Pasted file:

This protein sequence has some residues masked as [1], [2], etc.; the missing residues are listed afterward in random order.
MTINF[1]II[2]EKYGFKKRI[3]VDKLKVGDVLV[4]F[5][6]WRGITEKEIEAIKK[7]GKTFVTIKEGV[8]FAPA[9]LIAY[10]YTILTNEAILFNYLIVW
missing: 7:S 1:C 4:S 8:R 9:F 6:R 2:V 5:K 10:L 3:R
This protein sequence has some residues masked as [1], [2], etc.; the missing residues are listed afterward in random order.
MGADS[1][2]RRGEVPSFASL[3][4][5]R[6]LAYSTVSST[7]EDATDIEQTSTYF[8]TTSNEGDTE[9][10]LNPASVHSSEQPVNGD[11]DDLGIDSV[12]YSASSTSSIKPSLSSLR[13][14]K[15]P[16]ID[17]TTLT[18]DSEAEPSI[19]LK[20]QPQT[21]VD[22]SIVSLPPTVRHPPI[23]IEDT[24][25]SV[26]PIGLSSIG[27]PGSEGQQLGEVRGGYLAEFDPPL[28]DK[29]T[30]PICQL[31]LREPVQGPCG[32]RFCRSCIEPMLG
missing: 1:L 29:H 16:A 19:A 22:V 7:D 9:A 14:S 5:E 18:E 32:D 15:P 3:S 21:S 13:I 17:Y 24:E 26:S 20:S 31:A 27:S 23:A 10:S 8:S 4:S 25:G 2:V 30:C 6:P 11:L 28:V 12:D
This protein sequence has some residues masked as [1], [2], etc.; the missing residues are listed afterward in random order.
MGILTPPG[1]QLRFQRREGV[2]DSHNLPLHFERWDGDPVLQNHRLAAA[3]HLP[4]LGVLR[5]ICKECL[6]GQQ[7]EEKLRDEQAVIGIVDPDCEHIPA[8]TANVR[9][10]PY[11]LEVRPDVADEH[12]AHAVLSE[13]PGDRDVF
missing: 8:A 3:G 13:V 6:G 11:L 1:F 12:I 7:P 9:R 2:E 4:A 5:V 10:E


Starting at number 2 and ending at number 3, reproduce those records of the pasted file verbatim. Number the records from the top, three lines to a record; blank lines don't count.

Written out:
This protein sequence has some residues masked as [1], [2], etc.; the missing residues are listed afterward in random order.
MGADS[1][2]RRGEVPSFASL[3][4][5]R[6]LAYSTVSST[7]EDATDIEQTSTYF[8]TTSNEGDTE[9][10]LNPASVHSSEQPVNGD[11]DDLGIDSV[12]YSASSTSSIKPSLSSLR[13][14]K[15]P[16]ID[17]TTLT[18]DSEAEPSI[19]LK[20]QPQT[21]VD[22]SIVSLPPTVRHPPI[23]IEDT[24][25]SV[26]PIGLSSIG[27]PGSEGQQLGEVRGGYLAEFDPPL[28]DK[29]T[30]PICQL[31]LREPVQGPCG[32]RFCRSCIEPMLG
missing: 1:L 29:H 16:A 19:A 22:V 7:D 9:A 14:S 5:E 18:E 32:D 15:P 3:S 21:S 13:I 17:Y 24:E 26:S 20:S 31:A 27:S 23:A 10:S 8:S 4:S 25:G 2:V 30:C 6:P 11:L 28:V 12:D
This protein sequence has some residues masked as [1], [2], etc.; the missing residues are listed afterward in random order.
MGILTPPG[1]QLRFQRREGV[2]DSHNLPLHFERWDGDPVLQNHRLAAA[3]HLP[4]LGVLR[5]ICKECL[6]GQQ[7]EEKLRDEQAVIGIVDPDCEHIPA[8]TANVR[9][10]PY[11]LEVRPDVADEH[12]AHAVLSE[13]PGDRDVF
missing: 8:A 3:G 13:V 6:G 11:L 1:F 12:I 7:P 9:R 2:E 4:A 5:V 10:E